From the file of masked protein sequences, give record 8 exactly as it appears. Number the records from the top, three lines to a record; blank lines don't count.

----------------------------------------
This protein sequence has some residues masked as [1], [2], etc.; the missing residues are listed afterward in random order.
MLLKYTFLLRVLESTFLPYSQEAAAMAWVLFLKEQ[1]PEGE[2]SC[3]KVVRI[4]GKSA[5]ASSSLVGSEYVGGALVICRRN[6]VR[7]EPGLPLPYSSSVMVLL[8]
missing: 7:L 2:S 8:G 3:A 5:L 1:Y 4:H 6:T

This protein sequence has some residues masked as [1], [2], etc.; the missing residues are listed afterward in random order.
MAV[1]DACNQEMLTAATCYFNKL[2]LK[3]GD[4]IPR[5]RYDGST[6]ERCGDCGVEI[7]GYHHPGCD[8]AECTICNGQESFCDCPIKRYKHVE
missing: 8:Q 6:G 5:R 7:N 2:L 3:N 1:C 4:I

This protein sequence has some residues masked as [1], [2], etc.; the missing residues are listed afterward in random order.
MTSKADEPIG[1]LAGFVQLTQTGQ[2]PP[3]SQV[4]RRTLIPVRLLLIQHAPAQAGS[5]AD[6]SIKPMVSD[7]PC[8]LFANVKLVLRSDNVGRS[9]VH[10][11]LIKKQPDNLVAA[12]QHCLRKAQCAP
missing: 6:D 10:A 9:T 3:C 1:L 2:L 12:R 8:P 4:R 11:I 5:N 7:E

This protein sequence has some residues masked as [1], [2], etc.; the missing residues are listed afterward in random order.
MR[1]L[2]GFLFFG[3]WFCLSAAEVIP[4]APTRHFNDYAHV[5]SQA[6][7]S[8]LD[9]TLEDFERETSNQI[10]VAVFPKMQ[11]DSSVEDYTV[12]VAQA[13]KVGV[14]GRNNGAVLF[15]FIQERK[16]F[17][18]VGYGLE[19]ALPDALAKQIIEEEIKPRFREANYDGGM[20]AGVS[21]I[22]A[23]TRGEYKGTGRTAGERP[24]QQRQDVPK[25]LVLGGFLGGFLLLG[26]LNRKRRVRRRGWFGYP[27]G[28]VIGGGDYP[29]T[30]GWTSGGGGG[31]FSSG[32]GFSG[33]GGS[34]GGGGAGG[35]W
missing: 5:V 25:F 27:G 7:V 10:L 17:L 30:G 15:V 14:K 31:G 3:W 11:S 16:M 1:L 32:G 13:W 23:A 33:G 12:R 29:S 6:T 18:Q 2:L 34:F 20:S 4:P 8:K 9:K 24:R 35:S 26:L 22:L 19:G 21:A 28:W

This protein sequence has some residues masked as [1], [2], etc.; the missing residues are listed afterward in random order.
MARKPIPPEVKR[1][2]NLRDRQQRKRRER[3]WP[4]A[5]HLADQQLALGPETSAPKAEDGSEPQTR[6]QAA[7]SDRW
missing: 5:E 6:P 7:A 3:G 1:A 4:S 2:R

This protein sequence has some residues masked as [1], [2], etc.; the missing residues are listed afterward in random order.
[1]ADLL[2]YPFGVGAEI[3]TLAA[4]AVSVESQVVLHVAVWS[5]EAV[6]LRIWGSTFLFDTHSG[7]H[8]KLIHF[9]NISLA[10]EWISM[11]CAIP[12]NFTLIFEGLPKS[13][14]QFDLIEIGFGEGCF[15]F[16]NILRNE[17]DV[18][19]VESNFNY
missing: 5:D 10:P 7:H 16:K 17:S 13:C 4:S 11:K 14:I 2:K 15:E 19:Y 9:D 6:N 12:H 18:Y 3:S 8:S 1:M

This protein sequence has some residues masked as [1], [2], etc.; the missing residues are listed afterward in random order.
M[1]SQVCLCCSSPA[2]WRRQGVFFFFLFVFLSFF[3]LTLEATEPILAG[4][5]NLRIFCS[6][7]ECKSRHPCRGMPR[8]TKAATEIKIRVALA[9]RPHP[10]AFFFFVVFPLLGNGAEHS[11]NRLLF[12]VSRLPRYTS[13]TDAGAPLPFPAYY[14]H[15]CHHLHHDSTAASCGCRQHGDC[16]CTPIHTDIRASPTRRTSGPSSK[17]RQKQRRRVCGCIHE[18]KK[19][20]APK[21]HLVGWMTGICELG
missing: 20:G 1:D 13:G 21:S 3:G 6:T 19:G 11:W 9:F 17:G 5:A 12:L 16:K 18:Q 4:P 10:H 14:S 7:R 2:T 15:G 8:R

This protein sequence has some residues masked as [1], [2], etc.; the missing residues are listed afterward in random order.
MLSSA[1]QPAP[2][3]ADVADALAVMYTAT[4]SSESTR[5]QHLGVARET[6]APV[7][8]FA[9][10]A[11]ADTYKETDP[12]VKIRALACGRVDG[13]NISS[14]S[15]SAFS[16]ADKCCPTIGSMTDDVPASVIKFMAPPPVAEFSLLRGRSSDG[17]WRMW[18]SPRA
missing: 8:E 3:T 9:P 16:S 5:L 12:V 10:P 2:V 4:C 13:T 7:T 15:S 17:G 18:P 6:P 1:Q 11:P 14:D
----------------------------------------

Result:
This protein sequence has some residues masked as [1], [2], etc.; the missing residues are listed afterward in random order.
MLSSA[1]QPAP[2][3]ADVADALAVMYTAT[4]SSESTR[5]QHLGVARET[6]APV[7][8]FA[9][10]A[11]ADTYKETDP[12]VKIRALACGRVDG[13]NISS[14]S[15]SAFS[16]ADKCCPTIGSMTDDVPASVIKFMAPPPVAEFSLLRGRSSDG[17]WRMW[18]SPRA
missing: 8:E 3:T 9:P 16:S 5:L 12:V 10:P 2:V 4:C 13:T 7:T 15:S 17:G 18:P 6:P 1:Q 11:P 14:D